GREEN BAY, Wis. – In a tradition that stretches more than a decade, here is our annual ranking of the 90 players on the Green Bay Packers’ roster. This isn’t merely a look at the best players. Rather, it’s a formula that combines talent, salary, importance of the position, depth at the position and, for young players, draft positioning. More than the ranking, we hope you learn a little something about every player on the roster.
No. 40: ILB Ty Summers (6-1, 241, second year, TCU)
Summers, a seventh-round pick last year after recording 319 tackles at TCU, showed his value on special teams as a rookie. Having shown his potential covering kicks, could be in for a much larger role this season.
Summers didn’t play a single snap on defense last season but did play a team-high 311 snaps on special teams. With that, he tied for third on the team with seven tackles on the coverage units. The door is wide open for a much larger role entering training camp. Gone are last year’s starters, Blake Martinez and B.J. Goodson. In his Christian Kirksey. If he can stay healthy, Kirksey presumably will fill Martinez’s role as the every-down linebacker. Who will get the 254 snaps that Goodson played last season? Given the team’s horrendous run defense last year, Summers would seem to be a viable option because of his tremendous combination size (241 pounds), strength (27 reps on the bench at the 2019 Scouting Combine) and athleticism (4.51 in the 40 and 36-inch bench). Among the linebackers who went through testing at that Combine, Summers ranked fifth in the 40, third in the bench, eighth in the vertical and 10th in the 20-yard shuttle.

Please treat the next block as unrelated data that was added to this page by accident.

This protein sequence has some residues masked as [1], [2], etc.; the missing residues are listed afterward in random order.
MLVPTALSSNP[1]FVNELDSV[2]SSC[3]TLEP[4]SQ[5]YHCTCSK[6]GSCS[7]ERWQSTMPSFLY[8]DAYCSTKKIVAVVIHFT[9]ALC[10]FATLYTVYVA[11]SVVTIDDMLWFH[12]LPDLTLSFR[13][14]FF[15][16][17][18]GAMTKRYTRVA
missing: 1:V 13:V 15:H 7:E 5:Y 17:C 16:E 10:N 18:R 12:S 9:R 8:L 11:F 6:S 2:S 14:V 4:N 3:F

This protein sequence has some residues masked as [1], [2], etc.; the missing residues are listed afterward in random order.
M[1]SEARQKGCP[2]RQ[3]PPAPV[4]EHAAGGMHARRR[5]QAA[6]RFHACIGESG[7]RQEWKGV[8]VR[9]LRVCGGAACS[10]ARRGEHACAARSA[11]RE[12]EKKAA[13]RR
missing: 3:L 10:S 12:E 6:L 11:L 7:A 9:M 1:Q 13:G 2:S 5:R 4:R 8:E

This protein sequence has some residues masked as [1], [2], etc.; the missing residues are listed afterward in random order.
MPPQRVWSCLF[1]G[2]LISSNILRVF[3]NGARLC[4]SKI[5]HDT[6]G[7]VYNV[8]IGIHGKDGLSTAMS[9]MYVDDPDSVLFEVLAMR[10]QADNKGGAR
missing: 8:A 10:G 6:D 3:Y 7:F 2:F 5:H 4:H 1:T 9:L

“I think my biggest strengths are leadership and communication, aside from just the ability to play because I’m a versatile player,” Summers said after being drafted. “Having played quarterback my whole life, I understand football. I kind of understand what offenses are looking for in situational downs because I’ve studied film and all that. So, my knowledge of the game translates to the field and helps make my teammates around me better by communicating what the call is, what we’re expecting based off the formation. ‘Hey, watch stretch, watch play action.’ Just stuff like that. I would say that’s a big thing I bring to the field aside from just the athleticism part.”
Last preseason, Summers showed he could find the football. He led the entire NFL with 29 tackles and added one interception, which he returned for a touchdown.
“More disappointed with the ones that got away from me,” was his mind-set after playing every snap against Kansas City in his preseason debut. “That’s kind of a bad habit of mine, I’m a perfectionist. I want to be perfect but, at the end of the day, I can’t let my last play, last mistake affect my future play. That’s something I’m going to continue to grow on. You can’t let one missed tackle become two.”
Why he’s got a chance: There is a starting position open opposite Kirksey. Before the draft, a scout noted the presence of Kirksey and suggested paying more attention to the bigger linebackers rather than the race cars. Summers fits that mold. If nothing else, a seventh-round pick for a solid special-teams performer is good value.